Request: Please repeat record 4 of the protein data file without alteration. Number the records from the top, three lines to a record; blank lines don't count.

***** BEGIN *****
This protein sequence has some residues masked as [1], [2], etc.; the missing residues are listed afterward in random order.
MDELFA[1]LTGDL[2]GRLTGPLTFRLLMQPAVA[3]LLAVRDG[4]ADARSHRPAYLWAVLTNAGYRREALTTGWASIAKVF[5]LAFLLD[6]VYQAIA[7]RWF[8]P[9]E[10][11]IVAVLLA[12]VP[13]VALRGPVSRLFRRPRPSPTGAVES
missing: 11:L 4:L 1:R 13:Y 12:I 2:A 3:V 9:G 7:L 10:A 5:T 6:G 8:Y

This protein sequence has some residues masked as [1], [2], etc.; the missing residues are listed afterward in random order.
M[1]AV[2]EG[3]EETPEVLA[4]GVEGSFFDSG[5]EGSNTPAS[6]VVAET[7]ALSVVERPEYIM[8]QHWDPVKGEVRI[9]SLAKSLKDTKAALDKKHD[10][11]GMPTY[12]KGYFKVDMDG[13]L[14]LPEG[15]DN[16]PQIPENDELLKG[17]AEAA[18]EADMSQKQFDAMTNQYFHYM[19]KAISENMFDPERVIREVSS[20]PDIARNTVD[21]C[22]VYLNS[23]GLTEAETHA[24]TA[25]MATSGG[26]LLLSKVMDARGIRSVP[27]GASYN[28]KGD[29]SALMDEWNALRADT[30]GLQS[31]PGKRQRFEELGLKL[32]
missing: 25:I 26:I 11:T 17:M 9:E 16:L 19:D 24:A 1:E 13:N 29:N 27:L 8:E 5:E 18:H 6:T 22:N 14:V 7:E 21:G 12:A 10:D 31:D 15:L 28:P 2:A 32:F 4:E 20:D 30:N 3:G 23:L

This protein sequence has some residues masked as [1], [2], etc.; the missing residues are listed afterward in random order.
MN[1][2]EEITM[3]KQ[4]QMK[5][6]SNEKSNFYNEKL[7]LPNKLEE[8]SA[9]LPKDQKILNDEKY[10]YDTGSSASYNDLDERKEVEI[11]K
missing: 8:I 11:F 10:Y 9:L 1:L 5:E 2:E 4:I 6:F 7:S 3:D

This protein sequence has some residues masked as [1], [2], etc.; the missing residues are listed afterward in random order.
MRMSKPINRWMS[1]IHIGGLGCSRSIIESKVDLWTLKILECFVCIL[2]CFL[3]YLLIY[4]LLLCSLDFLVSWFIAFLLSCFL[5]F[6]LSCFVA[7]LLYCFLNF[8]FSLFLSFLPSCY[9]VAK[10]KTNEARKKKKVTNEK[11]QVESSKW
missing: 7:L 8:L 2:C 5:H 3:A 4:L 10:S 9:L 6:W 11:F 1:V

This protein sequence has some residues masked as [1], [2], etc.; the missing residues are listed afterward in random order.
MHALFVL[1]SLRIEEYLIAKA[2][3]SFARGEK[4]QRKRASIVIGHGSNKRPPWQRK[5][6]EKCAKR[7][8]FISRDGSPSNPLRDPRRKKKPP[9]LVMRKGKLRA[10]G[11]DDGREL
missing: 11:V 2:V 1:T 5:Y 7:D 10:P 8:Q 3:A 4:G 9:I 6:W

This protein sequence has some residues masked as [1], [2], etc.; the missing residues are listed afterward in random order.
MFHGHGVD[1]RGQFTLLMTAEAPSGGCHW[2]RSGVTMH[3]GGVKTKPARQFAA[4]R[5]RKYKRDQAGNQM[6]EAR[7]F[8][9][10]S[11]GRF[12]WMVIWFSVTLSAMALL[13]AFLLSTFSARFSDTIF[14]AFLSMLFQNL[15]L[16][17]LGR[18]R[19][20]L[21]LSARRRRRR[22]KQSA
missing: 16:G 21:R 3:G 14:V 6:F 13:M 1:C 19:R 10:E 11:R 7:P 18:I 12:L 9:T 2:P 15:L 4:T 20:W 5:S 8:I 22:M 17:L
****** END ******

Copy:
This protein sequence has some residues masked as [1], [2], etc.; the missing residues are listed afterward in random order.
MRMSKPINRWMS[1]IHIGGLGCSRSIIESKVDLWTLKILECFVCIL[2]CFL[3]YLLIY[4]LLLCSLDFLVSWFIAFLLSCFL[5]F[6]LSCFVA[7]LLYCFLNF[8]FSLFLSFLPSCY[9]VAK[10]KTNEARKKKKVTNEK[11]QVESSKW
missing: 7:L 8:L 2:C 5:H 3:A 4:L 10:S 9:L 6:W 11:F 1:V